It is generally believed in Sikh circles that there was some communication between the Guru and his son when the Guru was being detained in Delhi jail before his execution. The story runs that Guru Tegh Bahadur foreseeing his execution, wanted to test the capability of his nine years old son

It is the common opinion that upon receiving this reply, the Guru was convinced that his son was capable to take reigns of the Guruship.

Let us examine the merits of the above story which is prevalent in Sikh circles:

Firstly there are 57 Sloks (couplets) at pages 1426-29 of Guru Granth Sahib which begin under the heading 'Slok Mohalla 9'. This heading means that all the Sloks under this heading were uttered by the Ninth Guru.

Secondly how far it is valid to say that the Guru wanted to test the capability of his son? Being a Divine Guru and sitting on the throne of Guru Nanak, did he not know himself whether the son was capable? Did he have to ask him?

Thirdly if it is argued that the Guru was worried about the young age of his son to take command of Guruship, what about the eighth Guru? The eighth Guru was only five years old when he was installed on the throne of Guru Nanak. How much this argument of being too young holds good?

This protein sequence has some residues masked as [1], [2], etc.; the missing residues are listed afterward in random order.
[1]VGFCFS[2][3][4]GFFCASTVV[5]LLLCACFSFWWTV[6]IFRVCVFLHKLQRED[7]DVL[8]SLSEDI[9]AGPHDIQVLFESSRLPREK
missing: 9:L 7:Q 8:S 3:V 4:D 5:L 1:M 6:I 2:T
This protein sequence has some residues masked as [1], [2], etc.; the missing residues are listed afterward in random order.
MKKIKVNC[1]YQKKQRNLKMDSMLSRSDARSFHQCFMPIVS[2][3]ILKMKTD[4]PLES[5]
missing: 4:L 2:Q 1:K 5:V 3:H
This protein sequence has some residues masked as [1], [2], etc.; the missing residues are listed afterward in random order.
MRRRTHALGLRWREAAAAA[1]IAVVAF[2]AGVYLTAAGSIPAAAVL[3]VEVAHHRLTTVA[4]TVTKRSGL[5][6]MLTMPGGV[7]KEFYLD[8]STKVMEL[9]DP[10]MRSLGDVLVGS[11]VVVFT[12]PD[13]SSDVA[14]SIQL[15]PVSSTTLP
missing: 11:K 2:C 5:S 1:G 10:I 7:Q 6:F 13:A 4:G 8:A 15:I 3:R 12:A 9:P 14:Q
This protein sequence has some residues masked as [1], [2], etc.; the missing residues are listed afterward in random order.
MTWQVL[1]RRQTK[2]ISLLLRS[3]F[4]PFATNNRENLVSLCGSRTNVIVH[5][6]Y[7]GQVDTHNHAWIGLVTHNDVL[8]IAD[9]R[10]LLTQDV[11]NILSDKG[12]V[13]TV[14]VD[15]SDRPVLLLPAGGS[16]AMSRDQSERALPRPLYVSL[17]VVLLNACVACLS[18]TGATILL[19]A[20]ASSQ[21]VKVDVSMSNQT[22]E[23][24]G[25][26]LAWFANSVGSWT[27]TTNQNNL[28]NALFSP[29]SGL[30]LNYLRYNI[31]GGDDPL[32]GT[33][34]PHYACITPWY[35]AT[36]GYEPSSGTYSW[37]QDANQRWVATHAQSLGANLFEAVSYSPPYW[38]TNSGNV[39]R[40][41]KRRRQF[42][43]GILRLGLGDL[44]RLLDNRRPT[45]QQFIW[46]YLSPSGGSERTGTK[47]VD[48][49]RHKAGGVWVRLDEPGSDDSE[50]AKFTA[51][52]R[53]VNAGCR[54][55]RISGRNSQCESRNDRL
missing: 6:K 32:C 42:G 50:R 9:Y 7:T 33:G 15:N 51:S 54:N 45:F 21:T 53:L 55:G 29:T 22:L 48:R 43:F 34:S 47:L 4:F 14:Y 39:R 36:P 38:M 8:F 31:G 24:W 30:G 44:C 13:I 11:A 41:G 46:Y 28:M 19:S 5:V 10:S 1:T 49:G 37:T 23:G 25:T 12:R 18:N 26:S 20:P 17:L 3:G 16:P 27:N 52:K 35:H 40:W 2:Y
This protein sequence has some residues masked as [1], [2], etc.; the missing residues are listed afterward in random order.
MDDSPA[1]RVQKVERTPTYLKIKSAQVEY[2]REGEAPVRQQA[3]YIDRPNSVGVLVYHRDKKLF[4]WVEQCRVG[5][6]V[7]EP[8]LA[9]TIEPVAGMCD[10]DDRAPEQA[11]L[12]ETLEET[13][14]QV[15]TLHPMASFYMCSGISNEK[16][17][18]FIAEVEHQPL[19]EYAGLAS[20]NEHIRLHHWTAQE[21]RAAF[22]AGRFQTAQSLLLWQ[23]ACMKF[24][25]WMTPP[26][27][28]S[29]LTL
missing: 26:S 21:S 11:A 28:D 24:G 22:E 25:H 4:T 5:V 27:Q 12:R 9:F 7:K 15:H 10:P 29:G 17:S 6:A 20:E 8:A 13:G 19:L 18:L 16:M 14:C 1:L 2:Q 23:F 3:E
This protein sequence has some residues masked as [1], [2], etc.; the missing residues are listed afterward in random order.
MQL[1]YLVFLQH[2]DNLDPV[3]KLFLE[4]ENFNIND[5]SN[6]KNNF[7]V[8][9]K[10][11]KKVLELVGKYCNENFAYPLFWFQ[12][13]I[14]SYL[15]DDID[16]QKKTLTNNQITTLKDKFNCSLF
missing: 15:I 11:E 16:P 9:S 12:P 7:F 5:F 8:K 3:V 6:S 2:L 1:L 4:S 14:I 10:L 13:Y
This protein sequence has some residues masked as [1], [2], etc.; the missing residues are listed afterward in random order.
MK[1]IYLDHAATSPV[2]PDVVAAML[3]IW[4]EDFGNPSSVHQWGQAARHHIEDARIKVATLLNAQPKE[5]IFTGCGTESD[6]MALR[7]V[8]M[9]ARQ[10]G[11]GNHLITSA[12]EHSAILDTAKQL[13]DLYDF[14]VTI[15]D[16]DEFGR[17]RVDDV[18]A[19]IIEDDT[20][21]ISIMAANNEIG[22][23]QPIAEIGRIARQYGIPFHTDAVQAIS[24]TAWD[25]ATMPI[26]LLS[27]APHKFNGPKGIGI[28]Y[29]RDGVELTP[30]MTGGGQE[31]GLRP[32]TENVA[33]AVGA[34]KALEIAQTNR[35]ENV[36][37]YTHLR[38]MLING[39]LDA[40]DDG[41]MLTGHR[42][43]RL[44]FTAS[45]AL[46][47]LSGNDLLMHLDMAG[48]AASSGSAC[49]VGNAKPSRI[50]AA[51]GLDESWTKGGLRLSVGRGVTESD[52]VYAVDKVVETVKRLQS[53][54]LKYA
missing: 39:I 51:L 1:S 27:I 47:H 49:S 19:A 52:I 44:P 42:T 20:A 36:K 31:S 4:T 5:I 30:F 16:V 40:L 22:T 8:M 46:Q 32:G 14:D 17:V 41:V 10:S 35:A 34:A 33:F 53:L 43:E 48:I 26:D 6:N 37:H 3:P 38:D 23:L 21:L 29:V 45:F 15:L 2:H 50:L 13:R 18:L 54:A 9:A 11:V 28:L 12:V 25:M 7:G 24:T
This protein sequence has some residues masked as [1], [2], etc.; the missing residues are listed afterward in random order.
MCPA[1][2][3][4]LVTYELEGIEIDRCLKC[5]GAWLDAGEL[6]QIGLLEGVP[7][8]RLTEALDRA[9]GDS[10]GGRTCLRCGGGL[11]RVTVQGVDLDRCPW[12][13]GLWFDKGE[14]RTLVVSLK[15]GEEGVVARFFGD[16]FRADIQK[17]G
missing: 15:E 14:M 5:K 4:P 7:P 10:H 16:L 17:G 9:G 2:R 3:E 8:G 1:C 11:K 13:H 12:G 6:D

Fourthly as explained earlier also, in the case of Guruship, the age, experience and intelligence of a person did not matter. Once the person was invested with the Guruship, then the Divine Power worked itself, and the age, experience and intelligence of a person in question was of no consequence.

In the light of the above circumstances, it seems evident that all the 57 Sloks belong to the Ninth Guru and none to the Tenth Guru.

The final message was given to the Guru," You are to accept the religion of Islam or show a miracle. If you work a miracle, you may remain a Guru. If you accept Islam, then you will be advanced to an exalted position. If you fail to accept these offers, you shall be put to death. This is the final decision."